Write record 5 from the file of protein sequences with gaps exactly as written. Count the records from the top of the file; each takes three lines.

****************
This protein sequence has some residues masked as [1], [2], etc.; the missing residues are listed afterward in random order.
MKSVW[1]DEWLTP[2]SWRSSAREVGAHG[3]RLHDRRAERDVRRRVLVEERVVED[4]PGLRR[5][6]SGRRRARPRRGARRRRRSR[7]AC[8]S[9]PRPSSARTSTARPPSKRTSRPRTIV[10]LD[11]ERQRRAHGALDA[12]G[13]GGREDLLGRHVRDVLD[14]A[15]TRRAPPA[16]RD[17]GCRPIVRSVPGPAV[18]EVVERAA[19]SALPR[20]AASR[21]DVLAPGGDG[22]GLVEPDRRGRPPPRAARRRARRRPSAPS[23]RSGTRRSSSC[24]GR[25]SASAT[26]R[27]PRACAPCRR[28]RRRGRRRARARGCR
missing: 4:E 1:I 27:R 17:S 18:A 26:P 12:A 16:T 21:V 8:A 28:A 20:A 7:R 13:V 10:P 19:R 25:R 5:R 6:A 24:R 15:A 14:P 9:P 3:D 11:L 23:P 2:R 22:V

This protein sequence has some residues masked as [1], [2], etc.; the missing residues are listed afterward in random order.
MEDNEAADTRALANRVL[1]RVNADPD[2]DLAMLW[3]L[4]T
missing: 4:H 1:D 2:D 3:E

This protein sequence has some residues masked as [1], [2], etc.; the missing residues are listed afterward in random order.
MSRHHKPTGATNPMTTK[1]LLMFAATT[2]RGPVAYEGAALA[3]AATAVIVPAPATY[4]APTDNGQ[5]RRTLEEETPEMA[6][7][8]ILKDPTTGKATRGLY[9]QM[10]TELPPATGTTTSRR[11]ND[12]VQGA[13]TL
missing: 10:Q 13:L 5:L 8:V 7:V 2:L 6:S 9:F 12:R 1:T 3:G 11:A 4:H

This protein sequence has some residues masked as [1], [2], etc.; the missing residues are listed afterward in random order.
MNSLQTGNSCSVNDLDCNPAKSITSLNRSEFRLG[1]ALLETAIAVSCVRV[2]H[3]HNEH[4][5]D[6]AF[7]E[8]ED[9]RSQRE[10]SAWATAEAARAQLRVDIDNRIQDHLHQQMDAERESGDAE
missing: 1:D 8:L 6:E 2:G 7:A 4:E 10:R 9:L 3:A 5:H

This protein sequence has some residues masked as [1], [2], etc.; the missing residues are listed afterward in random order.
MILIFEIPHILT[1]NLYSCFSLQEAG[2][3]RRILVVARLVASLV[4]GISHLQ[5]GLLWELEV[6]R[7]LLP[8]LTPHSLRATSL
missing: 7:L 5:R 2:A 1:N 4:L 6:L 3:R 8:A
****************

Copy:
This protein sequence has some residues masked as [1], [2], etc.; the missing residues are listed afterward in random order.
MILIFEIPHILT[1]NLYSCFSLQEAG[2][3]RRILVVARLVASLV[4]GISHLQ[5]GLLWELEV[6]R[7]LLP[8]LTPHSLRATSL
missing: 7:L 5:R 2:A 1:N 4:L 6:L 3:R 8:A